By Charles Okech,

According to the United Nations calendar, the 20th of February is carved as World Social Justice Day, a moment devoted to championing equality among all that fall under the human species. In that respect, Siasa Place through its Writ Africa program, which seeks to use art to advance good governance and accountability, embarked on a town hall discussion to assess the issues around governance that plague the residents of Mukuru kwa Reuben.

At about 11 a.m., on the very day of the 20th of February 2024, the life-nourishing town hall forum began with prayers from one of the local pastors, ushering in the discussion with blessings from the MOST HIGH. In a swift move, the mic shifted hands to Sheila Karuga, the Public Relations and Marketing Manager, whose eagerness to engage community members was evident. She quickly introduced had her colleagues: Sir Tele, the program’s guru, and Sir Stan, the communications enthusiast.

Sheila then initiated the conversation with a question, “How many voted in the previous election, and if you did, why? And if you did not, why?” Shortly after, some intriguing responses arose, especially from those who voted with the answer “it is my right” being a constant among them.  They went on to enumerate other reasons for voting, indicating that Mukuru was a society that was clearheaded about their rights. On the other hand, most decried failing to have an identification card as the reason for not voting.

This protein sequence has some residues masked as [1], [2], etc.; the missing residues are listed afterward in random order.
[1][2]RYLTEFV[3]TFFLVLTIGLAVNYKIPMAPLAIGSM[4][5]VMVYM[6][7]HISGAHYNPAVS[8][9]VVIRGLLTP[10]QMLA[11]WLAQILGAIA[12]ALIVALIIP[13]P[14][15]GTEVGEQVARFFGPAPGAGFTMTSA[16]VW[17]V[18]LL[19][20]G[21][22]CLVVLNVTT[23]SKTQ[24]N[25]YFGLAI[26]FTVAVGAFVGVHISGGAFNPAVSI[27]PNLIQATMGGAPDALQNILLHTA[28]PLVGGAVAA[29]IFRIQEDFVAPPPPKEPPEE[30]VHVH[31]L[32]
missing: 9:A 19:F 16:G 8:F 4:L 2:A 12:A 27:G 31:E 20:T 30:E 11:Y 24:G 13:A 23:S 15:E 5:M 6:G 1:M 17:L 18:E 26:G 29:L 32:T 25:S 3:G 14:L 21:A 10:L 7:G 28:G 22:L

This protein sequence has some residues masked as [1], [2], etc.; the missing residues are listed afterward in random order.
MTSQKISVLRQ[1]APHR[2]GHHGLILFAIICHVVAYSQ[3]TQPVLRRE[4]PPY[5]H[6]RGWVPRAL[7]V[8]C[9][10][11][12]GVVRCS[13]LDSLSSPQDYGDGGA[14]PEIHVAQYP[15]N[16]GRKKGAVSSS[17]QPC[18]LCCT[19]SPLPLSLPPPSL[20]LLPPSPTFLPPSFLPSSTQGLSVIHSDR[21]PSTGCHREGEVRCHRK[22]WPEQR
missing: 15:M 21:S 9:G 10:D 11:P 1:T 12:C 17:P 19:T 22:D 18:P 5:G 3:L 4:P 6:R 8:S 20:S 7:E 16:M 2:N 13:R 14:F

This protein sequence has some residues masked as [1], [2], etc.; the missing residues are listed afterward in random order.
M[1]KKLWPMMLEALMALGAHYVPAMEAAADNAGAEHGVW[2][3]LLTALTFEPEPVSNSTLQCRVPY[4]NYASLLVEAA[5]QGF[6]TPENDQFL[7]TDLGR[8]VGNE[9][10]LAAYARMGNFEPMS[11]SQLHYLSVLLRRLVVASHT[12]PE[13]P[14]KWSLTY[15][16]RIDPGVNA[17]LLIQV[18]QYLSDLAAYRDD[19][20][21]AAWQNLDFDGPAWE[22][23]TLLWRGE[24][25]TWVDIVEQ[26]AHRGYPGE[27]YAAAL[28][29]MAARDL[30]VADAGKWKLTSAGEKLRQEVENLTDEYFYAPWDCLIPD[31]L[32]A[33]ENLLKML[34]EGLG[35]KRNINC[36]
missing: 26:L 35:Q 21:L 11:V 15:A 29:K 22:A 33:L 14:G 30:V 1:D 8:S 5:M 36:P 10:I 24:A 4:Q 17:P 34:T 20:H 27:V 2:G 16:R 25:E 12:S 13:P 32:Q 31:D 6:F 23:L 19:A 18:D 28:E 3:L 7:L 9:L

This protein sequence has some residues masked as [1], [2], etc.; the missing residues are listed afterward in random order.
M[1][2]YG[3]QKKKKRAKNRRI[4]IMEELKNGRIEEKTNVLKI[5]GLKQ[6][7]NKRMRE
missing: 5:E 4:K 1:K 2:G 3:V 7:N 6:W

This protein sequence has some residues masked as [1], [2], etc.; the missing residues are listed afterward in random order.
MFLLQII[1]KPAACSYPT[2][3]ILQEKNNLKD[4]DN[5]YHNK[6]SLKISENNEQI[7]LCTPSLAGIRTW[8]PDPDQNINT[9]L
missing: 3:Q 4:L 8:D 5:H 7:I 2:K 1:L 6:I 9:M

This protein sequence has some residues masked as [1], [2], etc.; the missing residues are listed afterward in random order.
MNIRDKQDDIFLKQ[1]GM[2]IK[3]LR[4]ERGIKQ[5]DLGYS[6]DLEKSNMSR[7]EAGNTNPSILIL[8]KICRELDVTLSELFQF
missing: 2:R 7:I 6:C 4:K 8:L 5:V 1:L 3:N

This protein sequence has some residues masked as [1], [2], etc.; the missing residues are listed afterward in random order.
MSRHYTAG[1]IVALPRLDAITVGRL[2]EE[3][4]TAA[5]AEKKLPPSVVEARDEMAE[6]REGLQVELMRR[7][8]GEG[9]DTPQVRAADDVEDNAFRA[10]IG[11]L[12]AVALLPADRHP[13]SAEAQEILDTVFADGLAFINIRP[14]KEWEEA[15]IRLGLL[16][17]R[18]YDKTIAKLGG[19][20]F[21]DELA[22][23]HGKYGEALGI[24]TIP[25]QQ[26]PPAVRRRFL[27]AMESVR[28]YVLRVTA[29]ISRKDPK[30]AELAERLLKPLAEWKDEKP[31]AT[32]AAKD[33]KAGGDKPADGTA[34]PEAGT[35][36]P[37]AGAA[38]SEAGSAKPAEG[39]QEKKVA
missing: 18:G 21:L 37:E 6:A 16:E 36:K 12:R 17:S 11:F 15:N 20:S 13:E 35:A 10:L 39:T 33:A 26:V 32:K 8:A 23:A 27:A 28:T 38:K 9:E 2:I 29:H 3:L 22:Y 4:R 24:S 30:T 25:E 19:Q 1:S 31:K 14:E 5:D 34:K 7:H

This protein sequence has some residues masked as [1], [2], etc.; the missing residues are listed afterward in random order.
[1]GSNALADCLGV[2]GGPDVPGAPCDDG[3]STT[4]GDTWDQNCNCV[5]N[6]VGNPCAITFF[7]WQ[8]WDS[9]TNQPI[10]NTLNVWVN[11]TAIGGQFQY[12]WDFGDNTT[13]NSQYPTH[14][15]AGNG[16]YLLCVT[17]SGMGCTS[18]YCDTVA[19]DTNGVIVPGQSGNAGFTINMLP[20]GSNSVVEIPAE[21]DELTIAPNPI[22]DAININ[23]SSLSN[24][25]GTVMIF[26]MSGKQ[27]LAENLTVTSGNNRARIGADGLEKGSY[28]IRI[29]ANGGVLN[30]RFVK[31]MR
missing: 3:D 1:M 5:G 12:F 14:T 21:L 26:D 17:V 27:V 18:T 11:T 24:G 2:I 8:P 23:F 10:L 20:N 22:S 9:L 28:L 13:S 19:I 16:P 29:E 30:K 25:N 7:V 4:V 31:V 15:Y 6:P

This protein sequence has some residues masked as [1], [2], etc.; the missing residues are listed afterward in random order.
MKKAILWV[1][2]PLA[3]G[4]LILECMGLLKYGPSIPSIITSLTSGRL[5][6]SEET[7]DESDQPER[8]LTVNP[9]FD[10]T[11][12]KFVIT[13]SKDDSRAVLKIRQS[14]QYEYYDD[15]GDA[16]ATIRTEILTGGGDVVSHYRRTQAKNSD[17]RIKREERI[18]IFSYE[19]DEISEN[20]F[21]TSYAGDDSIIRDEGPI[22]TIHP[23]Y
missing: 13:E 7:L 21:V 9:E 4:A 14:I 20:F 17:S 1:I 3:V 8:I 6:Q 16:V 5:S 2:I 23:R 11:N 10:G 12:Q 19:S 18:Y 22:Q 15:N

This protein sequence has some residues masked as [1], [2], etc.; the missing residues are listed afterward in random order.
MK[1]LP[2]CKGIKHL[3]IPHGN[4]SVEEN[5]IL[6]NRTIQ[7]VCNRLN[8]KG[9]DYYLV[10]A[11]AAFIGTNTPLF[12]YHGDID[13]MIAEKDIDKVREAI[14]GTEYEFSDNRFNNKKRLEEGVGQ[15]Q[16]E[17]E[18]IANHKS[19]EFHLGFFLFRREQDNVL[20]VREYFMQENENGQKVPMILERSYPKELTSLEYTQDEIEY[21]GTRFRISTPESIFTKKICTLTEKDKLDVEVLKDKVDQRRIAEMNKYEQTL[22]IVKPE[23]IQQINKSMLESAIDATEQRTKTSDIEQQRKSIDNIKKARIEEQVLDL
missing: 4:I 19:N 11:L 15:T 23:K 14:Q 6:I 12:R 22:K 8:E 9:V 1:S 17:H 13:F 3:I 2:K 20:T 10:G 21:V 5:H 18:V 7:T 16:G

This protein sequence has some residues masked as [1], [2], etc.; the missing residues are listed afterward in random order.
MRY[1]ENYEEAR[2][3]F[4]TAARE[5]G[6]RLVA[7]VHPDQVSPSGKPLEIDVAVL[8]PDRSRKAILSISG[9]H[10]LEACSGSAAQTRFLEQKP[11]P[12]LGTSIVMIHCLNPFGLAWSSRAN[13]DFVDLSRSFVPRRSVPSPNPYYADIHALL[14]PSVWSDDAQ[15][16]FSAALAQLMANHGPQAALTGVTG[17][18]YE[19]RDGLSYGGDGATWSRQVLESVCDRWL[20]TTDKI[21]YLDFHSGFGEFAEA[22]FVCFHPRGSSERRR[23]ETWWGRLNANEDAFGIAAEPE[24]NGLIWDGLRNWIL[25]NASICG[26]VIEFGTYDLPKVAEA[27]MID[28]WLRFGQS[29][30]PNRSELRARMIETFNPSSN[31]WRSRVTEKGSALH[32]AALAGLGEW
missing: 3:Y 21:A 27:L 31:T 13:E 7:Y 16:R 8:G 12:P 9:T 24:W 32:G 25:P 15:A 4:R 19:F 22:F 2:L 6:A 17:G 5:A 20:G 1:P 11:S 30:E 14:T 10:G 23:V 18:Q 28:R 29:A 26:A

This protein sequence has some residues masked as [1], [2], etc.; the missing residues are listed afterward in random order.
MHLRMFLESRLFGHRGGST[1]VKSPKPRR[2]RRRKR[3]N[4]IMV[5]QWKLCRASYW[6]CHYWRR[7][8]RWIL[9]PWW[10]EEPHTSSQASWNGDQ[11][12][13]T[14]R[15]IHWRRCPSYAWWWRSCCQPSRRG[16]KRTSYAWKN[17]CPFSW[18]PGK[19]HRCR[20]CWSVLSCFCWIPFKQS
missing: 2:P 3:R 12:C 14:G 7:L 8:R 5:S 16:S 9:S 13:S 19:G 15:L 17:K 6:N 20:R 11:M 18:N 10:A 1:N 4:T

As the session progressed, Tele, the program’s officer, joined in to assess the locals’ knowledge regarding the responsibilities of their elected officials.  The conversation was tailored to in a to relate to their everyday pressing issues by seeking to understand the role of the Member of the County Assembly (M.C.A.). While there was some sense of what was expected, Tele took some time to debunk some roles mentioned by the civics that were not in the constitution, such as engaging local industries in the creation of contracts that would secure job opportunities.

In concluding the session, Siasa Place addressed the concerns the locals had, such as poor garbage collection system, access to electricity, and the credibility of their title deeds. Subsequently, a six-member committee was established among the locals, consisting of three men and three women, to spearhead advocating for the proper handling of the issues they had raised to the local authorities. By the end of the day, Siasa Place had achieved a milestone in fulfilling the theme of World Social Justice Day: Bridging gaps, Building Alliances through the writer’s baraza.

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